The term brand is used to connote a specific approach, symbol or sign that is unique to a particular product or service. In light of this, a brand is an identification tool that is in marketing in a bid to identify a certain product or service in the marketplace.  This helps in the easier recognition of products from companies in a bid to curtail competition. In most cases, branding in the corporate world has been directed to the selection of colors as a brand. For example, the beverage company Coca Cola is widely attributed to its red and white brand colors. This amicably alienates it from competition from other beverage companies since its clients easily are acquainted with their products.

According to Randall (2000 p.2) branding is essentially the process whereby business enterprises and companies embark on a path to innovatively shield themselves from competition in the market by incorporating their brand and consumer insight in their products. For example, coming up with colors and logos that geared towards helping their clientele base to differentiate original and counterfeits and also their competitors’ products and services.

In the spirit of globalization, the world has turned itself to a global village thus the business sector has extensively widened to cover global markets. In this regard, the term global branding was fronted.

Randall (2000 p.121) further asserts that global branding is the systematic change by corporate market players to ostensibly incorporate themselves to the foreign markets for competition. Global branding, therefore deals with the effective application of the brand symbol to all products across the globe for easier identification by the customers. For example, the Coca Cola Company extensively uses global branding to capture its niche market across the globe. This means that their customers can easily identify their products regardless of their products.

However, international brands should not be confused with global brands. International brands are only recognized in several nations unlike global brands that have penetrated the global market and are universally distributed. This implies that global brands are found in every nation state across the world. In this regard, the positioning of a brand in the global arena is geared towards the realization of broader market base and also maximization of profits. All in all, the global branding is hindered by various factors including language barriers, different import export regulation across nations and also political and economic stability of target market geographies.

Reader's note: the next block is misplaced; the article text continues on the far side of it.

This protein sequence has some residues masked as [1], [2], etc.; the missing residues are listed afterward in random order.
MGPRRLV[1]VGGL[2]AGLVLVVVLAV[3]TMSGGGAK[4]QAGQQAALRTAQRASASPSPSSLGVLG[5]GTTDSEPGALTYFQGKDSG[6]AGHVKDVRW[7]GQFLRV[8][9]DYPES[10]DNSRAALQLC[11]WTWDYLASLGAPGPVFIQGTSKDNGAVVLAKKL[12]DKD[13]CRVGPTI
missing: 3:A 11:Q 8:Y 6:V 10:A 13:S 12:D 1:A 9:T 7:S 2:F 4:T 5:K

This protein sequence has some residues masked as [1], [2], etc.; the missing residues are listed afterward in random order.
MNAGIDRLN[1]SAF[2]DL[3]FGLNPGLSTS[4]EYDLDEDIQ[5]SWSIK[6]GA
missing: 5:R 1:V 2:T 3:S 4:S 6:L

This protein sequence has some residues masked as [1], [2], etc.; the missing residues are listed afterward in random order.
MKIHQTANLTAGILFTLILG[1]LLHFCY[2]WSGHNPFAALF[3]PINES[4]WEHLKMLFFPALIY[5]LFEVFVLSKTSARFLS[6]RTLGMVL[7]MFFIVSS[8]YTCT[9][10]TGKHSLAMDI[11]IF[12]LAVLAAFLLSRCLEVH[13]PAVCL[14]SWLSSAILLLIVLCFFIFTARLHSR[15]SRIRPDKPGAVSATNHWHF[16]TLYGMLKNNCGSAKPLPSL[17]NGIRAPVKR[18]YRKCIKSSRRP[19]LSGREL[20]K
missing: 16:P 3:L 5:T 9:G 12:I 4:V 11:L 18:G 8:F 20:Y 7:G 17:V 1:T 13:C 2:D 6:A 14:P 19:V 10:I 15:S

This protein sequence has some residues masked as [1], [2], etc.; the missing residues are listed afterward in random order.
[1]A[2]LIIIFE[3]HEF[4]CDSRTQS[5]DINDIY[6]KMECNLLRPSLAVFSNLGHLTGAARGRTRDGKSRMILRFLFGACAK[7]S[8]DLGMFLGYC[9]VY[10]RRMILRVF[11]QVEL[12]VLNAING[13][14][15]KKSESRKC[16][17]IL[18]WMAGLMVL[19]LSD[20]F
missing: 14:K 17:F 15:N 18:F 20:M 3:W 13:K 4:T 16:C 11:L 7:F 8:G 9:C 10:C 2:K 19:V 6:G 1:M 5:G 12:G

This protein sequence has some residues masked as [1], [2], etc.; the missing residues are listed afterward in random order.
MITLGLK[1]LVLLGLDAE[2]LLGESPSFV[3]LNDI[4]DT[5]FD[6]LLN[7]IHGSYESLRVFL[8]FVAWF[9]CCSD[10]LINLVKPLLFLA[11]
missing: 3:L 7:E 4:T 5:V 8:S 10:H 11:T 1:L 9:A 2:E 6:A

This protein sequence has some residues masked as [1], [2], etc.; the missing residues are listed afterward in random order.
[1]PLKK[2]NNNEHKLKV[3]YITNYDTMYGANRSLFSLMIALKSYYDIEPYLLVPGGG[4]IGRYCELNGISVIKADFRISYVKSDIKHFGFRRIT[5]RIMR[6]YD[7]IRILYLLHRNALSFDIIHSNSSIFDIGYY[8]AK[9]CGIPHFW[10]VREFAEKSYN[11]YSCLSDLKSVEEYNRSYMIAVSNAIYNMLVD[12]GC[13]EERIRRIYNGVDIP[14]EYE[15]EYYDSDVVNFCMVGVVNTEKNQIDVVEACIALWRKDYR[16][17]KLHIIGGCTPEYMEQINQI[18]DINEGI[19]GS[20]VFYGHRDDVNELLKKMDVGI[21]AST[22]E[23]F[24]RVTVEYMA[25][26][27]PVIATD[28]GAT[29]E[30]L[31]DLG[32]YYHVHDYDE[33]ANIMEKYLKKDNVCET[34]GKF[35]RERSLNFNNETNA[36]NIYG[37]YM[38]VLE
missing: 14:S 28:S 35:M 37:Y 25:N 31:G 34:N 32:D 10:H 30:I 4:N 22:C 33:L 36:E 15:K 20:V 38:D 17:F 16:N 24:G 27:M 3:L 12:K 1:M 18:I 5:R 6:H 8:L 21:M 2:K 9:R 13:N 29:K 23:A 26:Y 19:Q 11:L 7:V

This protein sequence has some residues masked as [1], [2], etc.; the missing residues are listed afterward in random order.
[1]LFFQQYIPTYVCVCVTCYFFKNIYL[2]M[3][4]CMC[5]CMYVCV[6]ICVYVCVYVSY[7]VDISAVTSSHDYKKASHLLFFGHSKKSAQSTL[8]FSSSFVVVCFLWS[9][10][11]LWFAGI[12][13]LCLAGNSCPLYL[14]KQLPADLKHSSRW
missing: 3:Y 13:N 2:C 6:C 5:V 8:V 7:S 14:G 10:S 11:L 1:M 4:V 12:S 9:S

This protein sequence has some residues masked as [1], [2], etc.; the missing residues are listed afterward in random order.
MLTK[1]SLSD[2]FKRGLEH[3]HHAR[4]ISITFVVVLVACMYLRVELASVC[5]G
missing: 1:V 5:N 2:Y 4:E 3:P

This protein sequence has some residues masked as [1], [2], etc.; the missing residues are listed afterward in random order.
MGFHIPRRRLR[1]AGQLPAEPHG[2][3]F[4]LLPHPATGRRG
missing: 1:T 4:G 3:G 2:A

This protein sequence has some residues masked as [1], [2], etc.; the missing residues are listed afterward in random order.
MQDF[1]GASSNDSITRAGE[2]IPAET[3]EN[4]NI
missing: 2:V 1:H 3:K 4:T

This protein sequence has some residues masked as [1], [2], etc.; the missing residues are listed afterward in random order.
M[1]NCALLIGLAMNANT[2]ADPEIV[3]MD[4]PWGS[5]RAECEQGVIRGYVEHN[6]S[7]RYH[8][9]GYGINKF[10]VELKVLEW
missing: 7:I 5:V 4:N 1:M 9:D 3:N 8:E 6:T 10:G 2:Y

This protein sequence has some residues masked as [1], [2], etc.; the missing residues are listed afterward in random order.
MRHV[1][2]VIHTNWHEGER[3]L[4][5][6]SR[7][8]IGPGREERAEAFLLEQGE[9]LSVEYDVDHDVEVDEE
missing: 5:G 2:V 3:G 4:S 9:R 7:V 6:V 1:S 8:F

Global branding (Cato 2001 p.13) is divided into two mega categories to effectively bring out the meaning. They include global societal persuasion branding and global commercial persuasion branding. In global societal persuasion branding the presence of powerful beliefs systems represented by recognizable names is primarily intended to provoke emotional responses thus providing motivational commitment and action. This helps in the construction of brand loyalty.

On the other hand, global commercial persuasion branding is a process that is aimed at provoking emotional responses in a bid to realize the motivation to sell products and services for commercial gains.

Ways in which Global branding is hampered by language differences


Gregory and Wiechmann (2002 p.37) argues that language is predominantly the worse barrier for global branding. This is because of the dynamic characteristic of language. In light of this, language as an essential tool for brand marketing serves an integral role in the realization of business goal. For example, although English is a widely used language across almost all demographics, it is a hindrance to global branding since it is not entirely used in all regions. It is for this reason that it derails the success of global marketing.

Reduced niche market and profits

Global branding as an effective marketing tool is largely hampered by language differences culminating in low turnovers. This implies that lack of understanding of language used in global brands triggers competition from local brands. In light of this, consumers turn to products and services that they effectively comprehend leaving out global products since they are unable to understand the language used thus reducing the profit margins of global brands in the competitive markets.  For example, an American automobile called ‘Nova’ has had troubles with marketing in Mexico because ‘no va’ means ‘doesn’t go’ in Spanish. This explains the ways in which global branding is hampered by language differences. Language differences give amicable room for proliferation of distortion of the intended message. For example, the intended message by the brand is wrongly interpreted by the consumers.